On 2 October 2019, the Court of Justice delivered its judgment in Bajratari v Secretary of State for the Home Department (Directive 2004/38/EC) Case C-93/18 which concerns Chen applications and the source of funds for self-sufficiency. 
  • End of the ‚Äėcentre of life test‚Äô in Surinder Singh cases?

    In the recent case of¬† ZA (Reg 9. EEA Regs; abuse of rights) Afghanistan ¬† [2019] UKUT 281 (IAC ), the Upper Tribunal found that there is no basis in EU law for the centre of life test, as set out in Regulation 9(3)(a) of the Immigration (European Economic Area) Regulations 2016 (the ‚ÄúRegulations‚ÄĚ). It further found that it is not to be applied when Judges assess ¬†Surinder Singh ¬†cases that appear before them.
  • Terms of employment as a sole representative

    In this article we examine the working arrangements of sole representatives, looking at the terms and conditions of employment that the Home Office will expect a sole representative to have in order to qualify as a representative of an overseas business.  
  • Can Sole Representatives Be Shareholders?

    The Immigration Rules require that an applicant for a¬† sole representative visa ¬†is not ‚Äúa¬† majority shareholder in the overseas business‚ÄĚ.
  • Immigration Skills Charge - A Guide for Employers

    As a Sponsor, you may be required to pay the Immigration Skills Charge (ISC) each time you sponsor a migrant in the  Tier 2 General  or  Intra-Company Transfer (ICT) Long-term Staff  subcategory.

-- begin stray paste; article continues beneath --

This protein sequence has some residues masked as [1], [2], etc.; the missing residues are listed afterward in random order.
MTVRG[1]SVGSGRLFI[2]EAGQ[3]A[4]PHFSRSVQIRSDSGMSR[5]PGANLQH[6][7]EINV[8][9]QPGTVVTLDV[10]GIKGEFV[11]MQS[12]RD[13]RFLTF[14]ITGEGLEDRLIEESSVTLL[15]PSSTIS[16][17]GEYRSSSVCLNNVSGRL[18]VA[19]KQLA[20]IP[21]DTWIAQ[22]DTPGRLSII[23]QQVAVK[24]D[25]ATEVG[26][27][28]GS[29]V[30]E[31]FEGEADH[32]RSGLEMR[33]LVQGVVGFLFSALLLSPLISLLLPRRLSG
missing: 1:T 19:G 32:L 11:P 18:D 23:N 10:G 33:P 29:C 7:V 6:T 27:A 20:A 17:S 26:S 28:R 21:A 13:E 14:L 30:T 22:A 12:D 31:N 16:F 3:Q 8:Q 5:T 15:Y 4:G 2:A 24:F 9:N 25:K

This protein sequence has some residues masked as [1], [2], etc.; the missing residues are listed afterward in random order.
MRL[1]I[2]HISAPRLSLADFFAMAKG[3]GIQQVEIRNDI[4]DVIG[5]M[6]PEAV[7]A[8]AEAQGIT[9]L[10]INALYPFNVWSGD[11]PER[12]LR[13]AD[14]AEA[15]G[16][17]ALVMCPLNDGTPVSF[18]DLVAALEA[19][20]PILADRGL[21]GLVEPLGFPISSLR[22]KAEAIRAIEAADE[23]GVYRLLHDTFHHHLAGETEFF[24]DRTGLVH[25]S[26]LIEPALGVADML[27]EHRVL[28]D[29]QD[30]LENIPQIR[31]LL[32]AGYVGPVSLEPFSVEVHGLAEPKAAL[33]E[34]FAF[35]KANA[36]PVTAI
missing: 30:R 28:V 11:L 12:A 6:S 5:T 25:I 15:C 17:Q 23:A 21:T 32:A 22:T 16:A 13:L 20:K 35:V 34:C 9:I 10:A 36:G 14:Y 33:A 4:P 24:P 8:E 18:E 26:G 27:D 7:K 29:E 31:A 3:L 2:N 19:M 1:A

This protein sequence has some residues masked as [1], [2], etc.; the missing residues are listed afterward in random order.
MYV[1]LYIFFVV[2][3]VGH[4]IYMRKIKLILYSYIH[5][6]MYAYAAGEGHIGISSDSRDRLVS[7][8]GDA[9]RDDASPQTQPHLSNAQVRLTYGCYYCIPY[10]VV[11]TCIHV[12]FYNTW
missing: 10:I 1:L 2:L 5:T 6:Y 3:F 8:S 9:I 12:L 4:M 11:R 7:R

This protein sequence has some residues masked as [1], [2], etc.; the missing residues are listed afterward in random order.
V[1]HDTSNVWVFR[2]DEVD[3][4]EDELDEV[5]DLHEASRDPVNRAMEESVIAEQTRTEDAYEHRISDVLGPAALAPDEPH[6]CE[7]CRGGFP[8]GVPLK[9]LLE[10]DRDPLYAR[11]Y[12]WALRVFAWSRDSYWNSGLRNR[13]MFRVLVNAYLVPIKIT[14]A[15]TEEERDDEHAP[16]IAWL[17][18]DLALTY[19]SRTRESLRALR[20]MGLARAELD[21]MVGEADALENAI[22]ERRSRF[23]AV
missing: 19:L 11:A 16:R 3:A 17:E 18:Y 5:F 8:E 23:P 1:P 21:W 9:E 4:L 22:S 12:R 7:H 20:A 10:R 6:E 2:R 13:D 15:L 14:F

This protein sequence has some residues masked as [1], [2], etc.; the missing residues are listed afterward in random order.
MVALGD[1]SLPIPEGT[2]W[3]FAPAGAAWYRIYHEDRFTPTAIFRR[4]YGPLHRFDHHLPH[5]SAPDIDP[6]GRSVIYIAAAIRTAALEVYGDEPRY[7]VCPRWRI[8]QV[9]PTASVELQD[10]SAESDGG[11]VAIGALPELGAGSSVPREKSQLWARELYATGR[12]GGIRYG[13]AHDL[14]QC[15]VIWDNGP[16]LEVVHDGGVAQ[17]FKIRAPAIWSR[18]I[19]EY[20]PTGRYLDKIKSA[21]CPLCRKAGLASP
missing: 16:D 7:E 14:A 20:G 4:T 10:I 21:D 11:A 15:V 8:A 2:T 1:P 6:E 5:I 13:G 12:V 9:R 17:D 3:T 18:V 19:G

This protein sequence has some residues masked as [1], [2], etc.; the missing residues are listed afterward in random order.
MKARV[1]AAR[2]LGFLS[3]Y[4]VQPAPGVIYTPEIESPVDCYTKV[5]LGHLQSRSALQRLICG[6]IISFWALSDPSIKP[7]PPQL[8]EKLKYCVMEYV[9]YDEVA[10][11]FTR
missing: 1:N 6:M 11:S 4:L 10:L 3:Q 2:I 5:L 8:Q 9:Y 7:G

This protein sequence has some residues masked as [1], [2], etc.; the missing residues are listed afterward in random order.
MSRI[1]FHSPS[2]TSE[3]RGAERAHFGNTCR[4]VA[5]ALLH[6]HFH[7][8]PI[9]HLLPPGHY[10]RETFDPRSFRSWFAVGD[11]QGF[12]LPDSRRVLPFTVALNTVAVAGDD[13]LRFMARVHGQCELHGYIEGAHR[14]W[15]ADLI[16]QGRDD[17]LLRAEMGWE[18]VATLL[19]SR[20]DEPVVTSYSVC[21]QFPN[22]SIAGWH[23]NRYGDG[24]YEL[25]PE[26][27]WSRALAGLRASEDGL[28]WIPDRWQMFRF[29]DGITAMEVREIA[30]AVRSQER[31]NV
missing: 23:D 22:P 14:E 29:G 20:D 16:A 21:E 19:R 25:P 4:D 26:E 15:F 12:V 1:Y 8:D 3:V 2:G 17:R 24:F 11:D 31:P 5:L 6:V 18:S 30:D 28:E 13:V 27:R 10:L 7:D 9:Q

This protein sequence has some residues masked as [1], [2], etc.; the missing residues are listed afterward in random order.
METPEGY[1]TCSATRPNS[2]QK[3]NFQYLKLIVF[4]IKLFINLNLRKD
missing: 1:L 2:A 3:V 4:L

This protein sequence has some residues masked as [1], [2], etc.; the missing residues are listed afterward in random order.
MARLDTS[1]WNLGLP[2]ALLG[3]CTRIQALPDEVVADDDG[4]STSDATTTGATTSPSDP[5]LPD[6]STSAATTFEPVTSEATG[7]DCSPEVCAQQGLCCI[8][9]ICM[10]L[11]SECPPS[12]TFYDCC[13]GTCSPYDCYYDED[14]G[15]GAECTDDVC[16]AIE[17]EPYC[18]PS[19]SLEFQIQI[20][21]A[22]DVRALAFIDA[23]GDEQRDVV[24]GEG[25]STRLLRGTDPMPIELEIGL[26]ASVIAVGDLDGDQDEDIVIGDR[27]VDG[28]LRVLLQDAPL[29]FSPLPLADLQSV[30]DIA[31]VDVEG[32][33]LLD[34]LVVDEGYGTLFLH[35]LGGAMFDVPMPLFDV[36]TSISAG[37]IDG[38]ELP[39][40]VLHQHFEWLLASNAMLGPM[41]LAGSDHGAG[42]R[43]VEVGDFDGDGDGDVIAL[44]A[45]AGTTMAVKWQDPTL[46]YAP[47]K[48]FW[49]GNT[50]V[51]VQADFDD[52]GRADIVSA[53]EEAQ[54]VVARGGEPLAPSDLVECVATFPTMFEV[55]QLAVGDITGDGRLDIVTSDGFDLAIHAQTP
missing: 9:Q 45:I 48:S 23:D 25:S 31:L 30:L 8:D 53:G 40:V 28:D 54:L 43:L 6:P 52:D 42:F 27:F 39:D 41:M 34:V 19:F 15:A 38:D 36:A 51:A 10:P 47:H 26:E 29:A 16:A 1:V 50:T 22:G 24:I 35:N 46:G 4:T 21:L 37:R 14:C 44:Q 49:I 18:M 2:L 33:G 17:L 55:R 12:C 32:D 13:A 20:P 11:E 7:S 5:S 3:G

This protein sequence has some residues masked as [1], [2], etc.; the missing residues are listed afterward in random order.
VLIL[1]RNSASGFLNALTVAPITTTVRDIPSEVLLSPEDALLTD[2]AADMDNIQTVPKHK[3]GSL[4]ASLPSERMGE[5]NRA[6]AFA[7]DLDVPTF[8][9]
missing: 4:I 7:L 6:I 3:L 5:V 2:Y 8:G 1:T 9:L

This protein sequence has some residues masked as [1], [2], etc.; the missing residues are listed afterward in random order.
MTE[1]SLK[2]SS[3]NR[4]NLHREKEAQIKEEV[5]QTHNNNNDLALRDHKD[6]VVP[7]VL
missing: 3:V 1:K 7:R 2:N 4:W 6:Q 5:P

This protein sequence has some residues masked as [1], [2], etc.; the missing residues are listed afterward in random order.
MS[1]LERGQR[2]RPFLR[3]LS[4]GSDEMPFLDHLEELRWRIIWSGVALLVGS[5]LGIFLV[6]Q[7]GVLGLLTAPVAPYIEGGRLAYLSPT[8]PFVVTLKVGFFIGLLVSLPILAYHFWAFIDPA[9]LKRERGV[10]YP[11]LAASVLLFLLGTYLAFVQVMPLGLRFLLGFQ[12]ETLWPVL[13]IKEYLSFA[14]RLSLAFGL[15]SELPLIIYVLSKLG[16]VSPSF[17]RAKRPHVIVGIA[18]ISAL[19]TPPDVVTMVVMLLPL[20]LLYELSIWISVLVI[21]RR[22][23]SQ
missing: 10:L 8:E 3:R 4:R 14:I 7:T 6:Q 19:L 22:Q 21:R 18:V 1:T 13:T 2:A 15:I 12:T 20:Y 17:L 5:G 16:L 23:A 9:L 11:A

• 5 FAQS about paragraph 320(11)

    In applications for entry clearance where the applicant has a negative immigration history in the UK, the application may be refused under the general grounds for refusal, which are found in part 9 of the Immigration Rules. Where an applicant has ¬†‚Äėpreviously contrived in a significant way to frustrate the intentions of the Immigration Rules‚Äô,¬† the application could be refused under paragraph 320(11). In this post we look at five frequently asked questions about paragraph 320(11).¬†
  • Multiple nationality and multiple citizenship (including dual nationality and dual citizenship)

    British nationality law permits multiple nationality and multiple citizenship, including dual nationality and dual citizenship.
  • Applying for Indefinite Leave to Remain in the Exceptional Talent or Promise Category

    The  Exceptional Talent  and Exceptional Promise categories are for individuals who are recognised leaders or emerging leaders in their field of expertise. There are a number of endorsing bodies for lots of different fields of work, including  artists and musicians ,  architects ,  digital experts ,  scientists  and  academics . While there isn’t an endorsing body for every expert, the growing list means that many individuals could enjoy the flexibility that this category has to offer. 

    Syedur Rahmanconsiders the factors that determine when civil proceedings can go ahead before,or at the same time as, criminal proceedings relating to the same circumstances.
  • Rights of appeal after the Immigration Act 2014

    The Immigration Act 2014 (‚Äúthe 2014 Act‚ÄĚ) reduced the circumstances in which the refusal of an immigration application will give rise to a right of appeal.¬†The¬† explanatory notes ¬†to the 2014 Act state that the Act was intended to restructure rights of appeal to the Immigration Tribunal. Previously, a right of appeal to the Immigration Tribunal existed against any of the 14 different immigration decisions listed in s.82 of the¬† Nationality, Immigration and Asylum Act 2002 ¬†(‚Äúthe 2002 Act‚ÄĚ). As explained below, whether or not the refusal of an immigration application currently generates a right of appeal depends on the subject matter of the application rather than its categorisation.